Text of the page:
“Remember the hole of the pit from which you were dug” said Isaiah the prophet. It’s a spiritual exercise that the Psalmist models for us in Psalm 40:1-3. Although the exact nature of the pit is not specified – it could be the pit of affliction, of persecution, of mental distress, or of family trouble – it’s most likely it was the pit of sin and guilt. When I look back at that pit I remember it was:
Dirty: I couldn’t see it, feel it, or smell it for many years, but by God’s grace I came to see I was in a filthy, slimy, muddy, miry, disgusting bog of slime and muck.
Deep: Way too deep to climb out of, and getting deeper by the day as the weight of sin and guilt pressed heavier and heavier upon me.
Dark: The Psalmist called it a fearful pit, and full of fear it was, at times horrifying and terrifying with its darkness and hopelessness.
Disabling: Sin and condemnation drained my strength. Repeatedly trying to climb out exhausted and weakened me. I’ve since found out that no one has ever climbed out of it themselves.
Dangerous: There were innumerable unseen dangers in that pit, including spiritual diseases and plagues, meaning the longer in it, the less likely I was to get out of it.
Devilish: Although I couldn’t see him, the devil was always there in the dark, holding me down, pushing me down, pulling my legs away whenever I tried to escape.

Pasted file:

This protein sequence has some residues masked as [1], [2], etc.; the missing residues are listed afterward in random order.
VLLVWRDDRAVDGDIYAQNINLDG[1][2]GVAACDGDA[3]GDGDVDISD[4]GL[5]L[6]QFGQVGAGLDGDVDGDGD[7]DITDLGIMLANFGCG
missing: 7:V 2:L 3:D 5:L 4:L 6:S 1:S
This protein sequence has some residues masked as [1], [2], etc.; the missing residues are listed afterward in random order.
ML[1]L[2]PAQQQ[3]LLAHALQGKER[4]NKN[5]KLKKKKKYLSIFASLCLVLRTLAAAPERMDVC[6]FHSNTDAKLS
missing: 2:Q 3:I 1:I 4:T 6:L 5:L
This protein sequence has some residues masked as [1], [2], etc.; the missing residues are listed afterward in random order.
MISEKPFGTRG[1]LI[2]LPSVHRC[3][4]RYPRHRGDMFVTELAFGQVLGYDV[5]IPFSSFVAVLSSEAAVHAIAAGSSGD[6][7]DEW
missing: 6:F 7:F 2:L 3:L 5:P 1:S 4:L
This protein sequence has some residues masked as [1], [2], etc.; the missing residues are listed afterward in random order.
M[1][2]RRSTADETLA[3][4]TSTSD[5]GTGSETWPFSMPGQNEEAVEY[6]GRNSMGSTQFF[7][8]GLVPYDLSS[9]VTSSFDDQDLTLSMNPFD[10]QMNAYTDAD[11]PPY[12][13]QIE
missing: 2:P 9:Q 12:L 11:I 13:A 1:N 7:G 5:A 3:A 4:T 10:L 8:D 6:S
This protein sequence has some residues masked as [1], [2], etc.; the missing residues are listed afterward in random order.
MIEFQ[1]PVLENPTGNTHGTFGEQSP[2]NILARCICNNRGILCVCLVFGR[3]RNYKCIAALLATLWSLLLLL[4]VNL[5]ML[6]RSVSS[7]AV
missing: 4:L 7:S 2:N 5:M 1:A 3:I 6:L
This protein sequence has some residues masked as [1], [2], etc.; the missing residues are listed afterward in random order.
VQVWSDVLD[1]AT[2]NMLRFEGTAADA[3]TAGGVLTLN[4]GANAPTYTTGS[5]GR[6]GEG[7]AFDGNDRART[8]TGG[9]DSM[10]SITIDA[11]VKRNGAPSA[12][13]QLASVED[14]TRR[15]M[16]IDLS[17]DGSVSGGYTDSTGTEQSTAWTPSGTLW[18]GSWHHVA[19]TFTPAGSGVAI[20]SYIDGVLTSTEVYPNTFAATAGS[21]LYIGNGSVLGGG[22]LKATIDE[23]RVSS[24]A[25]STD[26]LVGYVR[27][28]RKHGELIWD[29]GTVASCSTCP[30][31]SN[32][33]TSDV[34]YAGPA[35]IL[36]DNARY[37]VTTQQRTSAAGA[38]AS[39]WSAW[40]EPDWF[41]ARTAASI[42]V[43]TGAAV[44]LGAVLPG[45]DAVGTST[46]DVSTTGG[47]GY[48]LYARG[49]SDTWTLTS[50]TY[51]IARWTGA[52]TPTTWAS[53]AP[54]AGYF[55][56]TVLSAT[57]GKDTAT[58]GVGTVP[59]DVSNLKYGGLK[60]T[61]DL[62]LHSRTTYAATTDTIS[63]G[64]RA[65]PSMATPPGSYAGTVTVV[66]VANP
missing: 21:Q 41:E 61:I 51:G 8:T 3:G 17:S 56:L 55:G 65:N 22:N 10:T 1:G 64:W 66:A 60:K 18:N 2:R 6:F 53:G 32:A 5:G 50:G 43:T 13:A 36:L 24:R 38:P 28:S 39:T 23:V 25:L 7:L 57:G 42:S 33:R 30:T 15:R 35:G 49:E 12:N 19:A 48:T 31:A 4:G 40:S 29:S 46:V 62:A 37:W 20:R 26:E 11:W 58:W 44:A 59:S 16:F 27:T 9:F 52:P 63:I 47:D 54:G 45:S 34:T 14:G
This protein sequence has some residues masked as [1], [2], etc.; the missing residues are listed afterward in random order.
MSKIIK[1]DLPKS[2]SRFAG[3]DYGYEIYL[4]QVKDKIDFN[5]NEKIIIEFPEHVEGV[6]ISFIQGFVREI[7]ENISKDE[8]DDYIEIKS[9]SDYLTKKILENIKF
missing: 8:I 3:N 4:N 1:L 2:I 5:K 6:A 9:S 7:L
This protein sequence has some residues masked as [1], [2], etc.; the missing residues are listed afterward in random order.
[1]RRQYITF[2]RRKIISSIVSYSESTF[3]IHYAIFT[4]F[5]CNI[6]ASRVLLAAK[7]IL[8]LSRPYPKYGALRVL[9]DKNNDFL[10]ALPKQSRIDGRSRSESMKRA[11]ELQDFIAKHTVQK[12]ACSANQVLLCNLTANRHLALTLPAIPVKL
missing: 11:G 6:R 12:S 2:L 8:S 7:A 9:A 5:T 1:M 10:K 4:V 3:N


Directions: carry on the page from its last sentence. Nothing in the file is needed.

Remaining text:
Deadly: There were billions of skeletons at the bottom of this pit. Untold numbers perished in it.
Depressing: It was sometimes so awful, so dark, so fearful, so hopeless, I just wanted to give up and give in.
Deceiving: Here’s the scariest thing of all – I was in this pit for 21 years and I never realized it. I was just about over my head in muck, and I thought I was safe and sound. So blinded, so foolish, so deceived!
Damning: Dying in this pit results in the bottomless pit, sinking forever and ever and ever.
Do you remember it?
But what’s the point in going back to such a hideous and ugly place? Why remember the hole of the pit from which we’ve been dug?
So that we can appreciate the solid rock all the more, sing the new song even louder, and enjoy calculating the incalculable sum of God’s mercies towards us (Psalm 40:1-5).
David Murray is Professor of Old Testament & Practical Theology at Puritan Reformed Theological Seminary. This article first appeared on his blog, Head Heart Hand, and is used with permission.